Scott County sends patient out of state because hospital beds were full
WICHITA, Kan. (KWCH) - Scott County sent a patient out of state because Kansas hospitals were out of ICU beds at that time.
Scott County Emergency Management Director, Tim Stoecklein, describes it as an “hour-by-hour” situation. As patients need to be transferred to the ICU, hospitals must weigh whether to send them farther away or wait for a room at a closer ICU to open. “You’ve got to make those decisions on where to transport patients and I think our hospital staff has done a great job making those tough decisions,” Stoecklein says.
As of Friday, Scott County has 44 active cases and 14 tests pending. Stoecklein is urging everyone to use precautions to reduce the spread, and that includes re-thinking plans for the holidays. “A lot of the cases that we’re seeing are due to small gatherings, whether it’s families, neighbors, you know people that maybe they’ve been around a lot and haven’t had any issues and now people are transmitting it unknowingly,” he says.
Stoecklein suggests families follow CDC guidelines, even at holiday gatherings for close friends and extended family. “We don’t want to take away folks' ability to get out socialize that’s so important, physically, mentally and emotionally,” he says, “But at the same time, we’ve got to include precautions during those activities as well.”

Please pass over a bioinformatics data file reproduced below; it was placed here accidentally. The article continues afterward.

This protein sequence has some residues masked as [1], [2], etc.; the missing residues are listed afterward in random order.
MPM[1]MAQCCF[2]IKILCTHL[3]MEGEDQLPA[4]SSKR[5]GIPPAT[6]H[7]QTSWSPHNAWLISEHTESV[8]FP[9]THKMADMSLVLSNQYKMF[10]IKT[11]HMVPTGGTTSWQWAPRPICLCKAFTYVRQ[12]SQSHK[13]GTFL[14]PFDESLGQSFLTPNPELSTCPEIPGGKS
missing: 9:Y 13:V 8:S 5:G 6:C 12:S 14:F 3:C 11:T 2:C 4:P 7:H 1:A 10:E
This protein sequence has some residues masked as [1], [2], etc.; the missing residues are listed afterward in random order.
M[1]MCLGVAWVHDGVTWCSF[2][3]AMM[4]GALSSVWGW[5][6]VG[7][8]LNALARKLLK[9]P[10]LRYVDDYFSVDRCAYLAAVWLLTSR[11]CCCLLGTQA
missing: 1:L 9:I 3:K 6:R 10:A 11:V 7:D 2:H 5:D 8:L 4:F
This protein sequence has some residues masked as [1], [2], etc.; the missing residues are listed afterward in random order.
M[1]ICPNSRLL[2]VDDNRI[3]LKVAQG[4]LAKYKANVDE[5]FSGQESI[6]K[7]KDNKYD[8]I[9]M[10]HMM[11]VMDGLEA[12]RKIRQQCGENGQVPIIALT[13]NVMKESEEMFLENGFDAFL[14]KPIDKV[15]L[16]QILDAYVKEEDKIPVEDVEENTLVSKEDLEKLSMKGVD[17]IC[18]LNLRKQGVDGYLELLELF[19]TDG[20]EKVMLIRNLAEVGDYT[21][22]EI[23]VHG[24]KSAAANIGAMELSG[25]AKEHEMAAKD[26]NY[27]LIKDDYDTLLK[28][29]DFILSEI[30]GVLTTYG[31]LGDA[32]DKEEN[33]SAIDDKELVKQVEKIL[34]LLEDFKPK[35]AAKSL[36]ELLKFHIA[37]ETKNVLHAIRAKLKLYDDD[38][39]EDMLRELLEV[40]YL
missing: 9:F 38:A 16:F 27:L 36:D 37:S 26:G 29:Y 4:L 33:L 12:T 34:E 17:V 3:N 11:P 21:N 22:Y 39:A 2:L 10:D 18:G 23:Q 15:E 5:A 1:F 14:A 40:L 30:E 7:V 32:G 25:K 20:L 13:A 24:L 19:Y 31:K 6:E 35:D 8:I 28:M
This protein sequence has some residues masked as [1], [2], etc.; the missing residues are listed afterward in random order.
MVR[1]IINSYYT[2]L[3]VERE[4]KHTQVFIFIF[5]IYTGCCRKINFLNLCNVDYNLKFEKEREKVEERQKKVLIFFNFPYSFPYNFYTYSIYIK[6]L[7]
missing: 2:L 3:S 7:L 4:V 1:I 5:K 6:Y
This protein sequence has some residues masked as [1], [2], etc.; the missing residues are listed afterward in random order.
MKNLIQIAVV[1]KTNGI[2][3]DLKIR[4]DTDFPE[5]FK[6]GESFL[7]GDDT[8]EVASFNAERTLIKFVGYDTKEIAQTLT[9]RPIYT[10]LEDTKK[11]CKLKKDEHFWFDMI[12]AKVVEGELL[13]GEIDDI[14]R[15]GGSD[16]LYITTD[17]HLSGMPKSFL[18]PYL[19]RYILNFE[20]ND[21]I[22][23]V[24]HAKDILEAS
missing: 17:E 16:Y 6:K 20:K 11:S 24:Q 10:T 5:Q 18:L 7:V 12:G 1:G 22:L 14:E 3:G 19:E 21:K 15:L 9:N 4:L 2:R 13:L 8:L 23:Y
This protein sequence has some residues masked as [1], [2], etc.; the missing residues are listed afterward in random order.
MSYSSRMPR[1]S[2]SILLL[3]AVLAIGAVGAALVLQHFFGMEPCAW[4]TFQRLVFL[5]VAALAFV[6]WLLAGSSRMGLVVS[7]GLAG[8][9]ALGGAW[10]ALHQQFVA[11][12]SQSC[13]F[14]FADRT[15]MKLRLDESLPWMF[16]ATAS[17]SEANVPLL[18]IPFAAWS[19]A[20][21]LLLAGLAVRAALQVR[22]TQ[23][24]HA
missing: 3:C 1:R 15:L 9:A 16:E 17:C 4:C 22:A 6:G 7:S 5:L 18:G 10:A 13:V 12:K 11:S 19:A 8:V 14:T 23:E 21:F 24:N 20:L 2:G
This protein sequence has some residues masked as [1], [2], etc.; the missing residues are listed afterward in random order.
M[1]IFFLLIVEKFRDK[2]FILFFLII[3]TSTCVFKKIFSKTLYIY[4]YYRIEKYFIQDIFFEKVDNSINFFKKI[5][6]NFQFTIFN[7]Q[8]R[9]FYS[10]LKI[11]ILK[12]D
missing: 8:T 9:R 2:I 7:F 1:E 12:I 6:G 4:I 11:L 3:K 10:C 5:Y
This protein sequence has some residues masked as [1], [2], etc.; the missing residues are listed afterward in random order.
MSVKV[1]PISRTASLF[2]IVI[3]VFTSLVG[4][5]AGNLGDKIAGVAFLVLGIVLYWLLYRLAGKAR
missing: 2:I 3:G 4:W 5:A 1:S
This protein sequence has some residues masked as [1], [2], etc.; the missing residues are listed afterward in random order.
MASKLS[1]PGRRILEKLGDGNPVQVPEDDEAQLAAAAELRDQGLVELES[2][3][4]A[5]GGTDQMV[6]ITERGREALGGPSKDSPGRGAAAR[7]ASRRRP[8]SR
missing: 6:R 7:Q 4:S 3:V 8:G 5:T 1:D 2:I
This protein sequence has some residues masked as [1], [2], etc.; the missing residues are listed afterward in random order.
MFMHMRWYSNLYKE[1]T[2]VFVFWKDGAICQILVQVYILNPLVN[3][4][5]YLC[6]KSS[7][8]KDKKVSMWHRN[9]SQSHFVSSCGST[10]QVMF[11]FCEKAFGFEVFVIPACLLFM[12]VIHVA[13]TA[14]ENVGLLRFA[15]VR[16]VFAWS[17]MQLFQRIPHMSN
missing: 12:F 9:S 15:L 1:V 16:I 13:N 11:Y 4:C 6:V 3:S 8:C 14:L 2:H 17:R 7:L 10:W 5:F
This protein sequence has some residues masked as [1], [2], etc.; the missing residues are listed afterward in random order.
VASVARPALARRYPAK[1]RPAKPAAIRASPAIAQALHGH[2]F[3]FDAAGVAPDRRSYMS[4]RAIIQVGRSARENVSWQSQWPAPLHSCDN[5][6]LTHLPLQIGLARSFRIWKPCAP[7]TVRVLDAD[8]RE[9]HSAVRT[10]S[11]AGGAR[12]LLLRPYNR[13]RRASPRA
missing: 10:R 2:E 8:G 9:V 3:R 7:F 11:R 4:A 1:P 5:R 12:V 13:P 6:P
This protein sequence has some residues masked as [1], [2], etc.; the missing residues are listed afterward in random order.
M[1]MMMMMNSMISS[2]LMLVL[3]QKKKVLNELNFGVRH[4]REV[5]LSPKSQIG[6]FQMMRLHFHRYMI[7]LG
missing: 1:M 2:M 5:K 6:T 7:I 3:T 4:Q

That includes wearing a mask around anyone who does not live in your household, stay six feet apart when possible, and disinfecting surfaces. Stoecklein says families should consider outdoor gatherings when weather permits.
Scott County did not initially require masks in public, but later mandated them when cases increased. He says compliance has also increased. “We’ve seen a lot more people wearing masks lately in the grocery stores and restaurants, things like that,” Stoecklein says. “So hopefully people are getting the message, or they’ve had an experience where they know somebody personally now who has gone through it and maybe change their perspective a little bit,”
Stoecklein describes the burden hospitalizations put on families. When patients are transferred out of state, family members must travel several hours to visit. Even then, hospitals are limiting visitation. Stoecklein wants everyone to remember the potential consequences before engaging in high-risk activities. “It’s all about keeping each other healthy and making sure we’re doing whatever we can support our community and, and make sure we can you know keep enjoying the things that we can right now,” he says.
Stoecklein praised the efforts by county health officials and noted that students have been able to stay in school because of mitigation measures in the school district.
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